It can be difficult for the physician to give the patient an accurate prognosis for a number of reasons. And yet without an accurate (meaning realistic) prognosis a patient’s medical decision making may not reflect his or her values and wishes.
Dr. Atul Gawande in his book on aging, Being Mortal, gives a somewhat simplified example of the patient decision making, boiling the process down to:
At this moment in your life, . . . :
- Do you want to be resuscitated if your heart stops?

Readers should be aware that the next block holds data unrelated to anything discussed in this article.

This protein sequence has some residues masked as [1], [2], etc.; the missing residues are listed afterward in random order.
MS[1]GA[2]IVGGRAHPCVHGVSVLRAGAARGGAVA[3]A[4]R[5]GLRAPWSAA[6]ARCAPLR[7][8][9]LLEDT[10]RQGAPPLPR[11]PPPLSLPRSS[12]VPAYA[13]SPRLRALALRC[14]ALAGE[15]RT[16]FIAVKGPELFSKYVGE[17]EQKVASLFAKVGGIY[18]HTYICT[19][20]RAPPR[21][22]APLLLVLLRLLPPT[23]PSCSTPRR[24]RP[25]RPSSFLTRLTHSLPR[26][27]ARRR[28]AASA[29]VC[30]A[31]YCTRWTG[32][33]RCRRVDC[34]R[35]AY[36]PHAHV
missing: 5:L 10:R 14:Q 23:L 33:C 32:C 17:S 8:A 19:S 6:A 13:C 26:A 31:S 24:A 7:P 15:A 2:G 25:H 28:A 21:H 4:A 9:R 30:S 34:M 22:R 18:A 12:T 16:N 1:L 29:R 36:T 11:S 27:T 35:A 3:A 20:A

- Do you want aggressive treatments such as intubation and mechanical ventilation?
- Do you want antibiotics?
- Do you want tube or intravenous feeding if you can’t eat on your own?
The specific questions asked may be different for each patient depending on his or her values.
To understand the pros and cons of each possible medical treatment requires that the patient understand how each possible medical treatment will affect both the duration of life and, just as important, the quality of life.
The patient, doctor, and often the family should engage in a thoughtful discussion of the above considerations.
Being Mortal: Medicine and What Matters in the End Dr. Atul Gawande, 2014.